A refined interpretation of New York's iconic vibrancy, the Downtown headset exudes authenticity and easy listening comfort, enhanced by 40mm speaker drivers and carefully engineered, lightweight, spring-steel construction that's wrapped in heat-sealed soft foam.
|Philips Accessories SHL5605BK/28 CitiScape Downtown Headphones (Black)|
Philips Accessories SHL5605BK/28 CitiScape Downtown Headphones (Black)
- Average User Rating:
Recent User Reviews
Pros - Design; comfort; mids
Cons - Slight lack of bass; ears are getting hot
Pretty surprised by these cans - never though about Philips as of serious player. I wasn't lucky enough to hear something remarkable in the [previous] ranges of this manufacturer.
But these guys are absolutely stunning, gorgeously looking well-balanced on-ear-phones.
Being an active Senn PX-100 (Ist gen) user I got pretty used to their bass, which is considered by the majority of people as "overboosted", - surely, I noticed a lack of those in Citiscape Downtown. But the rest of the band.. very very nice mids with crystal clear highs. If you play a bit with EQ on your phone (as i dont think these ears are designed for something different than these devices..) you may find out that boosting bass will not harm overall "sound picture". It might be reasoned by overall slight indifference to EQ settings, but anyway...
Please note, 32 Ohms can be a die hard for some mobile devices - these headphones will definitely not be able to wake your neighbors up (should mention excellent isolation here, though).
Xperia P is able to sound clearly and understandable only on top two levels. But that's on the streets. At home or in the office you'll not notice the lack of volume.
I should also notice that despite "Downtowns" are the most comfortable thing that had touched my head (ever!) - they are quite "warm". I bet you'll not buy it in California, though for Siberians it will be a damn good choice.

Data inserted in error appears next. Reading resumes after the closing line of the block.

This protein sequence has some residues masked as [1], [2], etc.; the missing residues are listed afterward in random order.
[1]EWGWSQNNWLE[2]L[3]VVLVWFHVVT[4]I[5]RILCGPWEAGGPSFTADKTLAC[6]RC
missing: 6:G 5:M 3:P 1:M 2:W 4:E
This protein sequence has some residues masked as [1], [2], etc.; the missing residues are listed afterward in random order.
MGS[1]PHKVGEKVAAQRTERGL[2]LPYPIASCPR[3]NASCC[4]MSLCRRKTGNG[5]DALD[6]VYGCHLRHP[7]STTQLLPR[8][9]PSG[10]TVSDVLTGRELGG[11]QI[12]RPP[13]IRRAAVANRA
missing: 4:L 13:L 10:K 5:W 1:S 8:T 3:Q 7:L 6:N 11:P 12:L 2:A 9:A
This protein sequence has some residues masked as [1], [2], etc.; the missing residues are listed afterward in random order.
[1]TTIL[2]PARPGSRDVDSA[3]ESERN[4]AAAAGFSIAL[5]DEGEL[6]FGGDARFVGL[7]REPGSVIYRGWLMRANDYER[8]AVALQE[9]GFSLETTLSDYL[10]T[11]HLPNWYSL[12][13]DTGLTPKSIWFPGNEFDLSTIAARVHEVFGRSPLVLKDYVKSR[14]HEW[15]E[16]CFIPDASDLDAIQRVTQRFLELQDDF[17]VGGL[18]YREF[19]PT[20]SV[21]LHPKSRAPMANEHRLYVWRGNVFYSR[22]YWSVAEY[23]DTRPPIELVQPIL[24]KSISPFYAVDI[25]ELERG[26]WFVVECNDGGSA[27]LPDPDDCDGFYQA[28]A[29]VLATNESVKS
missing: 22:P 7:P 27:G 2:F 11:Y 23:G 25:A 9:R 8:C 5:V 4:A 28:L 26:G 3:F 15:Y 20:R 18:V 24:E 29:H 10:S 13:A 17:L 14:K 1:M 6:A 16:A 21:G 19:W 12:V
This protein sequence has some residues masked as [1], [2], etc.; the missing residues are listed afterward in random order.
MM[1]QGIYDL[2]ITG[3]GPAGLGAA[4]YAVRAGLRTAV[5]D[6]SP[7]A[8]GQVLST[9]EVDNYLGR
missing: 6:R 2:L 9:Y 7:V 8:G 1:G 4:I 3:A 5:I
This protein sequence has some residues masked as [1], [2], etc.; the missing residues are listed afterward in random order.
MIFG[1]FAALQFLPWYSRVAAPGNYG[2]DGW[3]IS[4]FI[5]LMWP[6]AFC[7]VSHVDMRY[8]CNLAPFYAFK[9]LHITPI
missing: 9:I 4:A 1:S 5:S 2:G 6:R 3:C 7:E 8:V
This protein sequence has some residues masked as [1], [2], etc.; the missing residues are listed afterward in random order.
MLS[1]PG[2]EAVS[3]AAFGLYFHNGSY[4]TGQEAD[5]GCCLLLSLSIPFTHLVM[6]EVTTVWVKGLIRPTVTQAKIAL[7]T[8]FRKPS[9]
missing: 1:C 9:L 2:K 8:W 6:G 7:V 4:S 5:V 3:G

"Very colored sound with shouty mids and lack of treble"
Pros - comfortable, cheap
Cons - too dark, very shouty mids, slightly bloated (sounding) bass
I found these brand new at a local thrift store brand new for $30! To me due to them being very colored to my ears, they're not worth that. Their sound signature just doesn't play well with my ears.
They do feel like the bass is a bit excessive. I think it seems worse than it is due to a severe lack of treble. These aren't as dark as the TMA-1, but maybe close. Some of my favorite tracks seem to sound a bit murky and almost congested. Total lack of sound clarity, but some other tracks are fine.
I was shocked at how fatiguing the mids are on this thing. It's not only the upper mids, but also the lower mids. I never had a headphone this fatiguing in the mids. This is also with many ruler flat sources and amps. Most of the time vocals felt as if the person was shouting in my ears.
To bring any sort of balance to this headphone I had to EQ down the lower/upper mids and crank up the treble a tad. Didn't need to touch the bass. At this point it now has a decent enough sound. I just can't believe these retail for $100! Wow! I should note that I love headphones with slightly forward mids. These actually make my DJ100 sounds like some sort of neutral studio monitor, which it's not.
Instead of these I would suggest the Koss UR-55, UR-22v, DJ100, Beyerdynamic DT-235 or even the KSC75. The PX100-II is also good when well amped. Even the XB500 sounds better when VERY well EQed. With that you crank up the treble and EQ down the bass.
It could be i'm sensitive to this forward of mids, but who knows.
NOTE: BTW I think this enclosure is just holding back the sound/driver perhaps. These actually seem to have surprising good sub-bass. It's even more present than my KRK KNS-8400. I bet the Uptown is far better. I bet the enclosure and pad design is what's hurting the treble.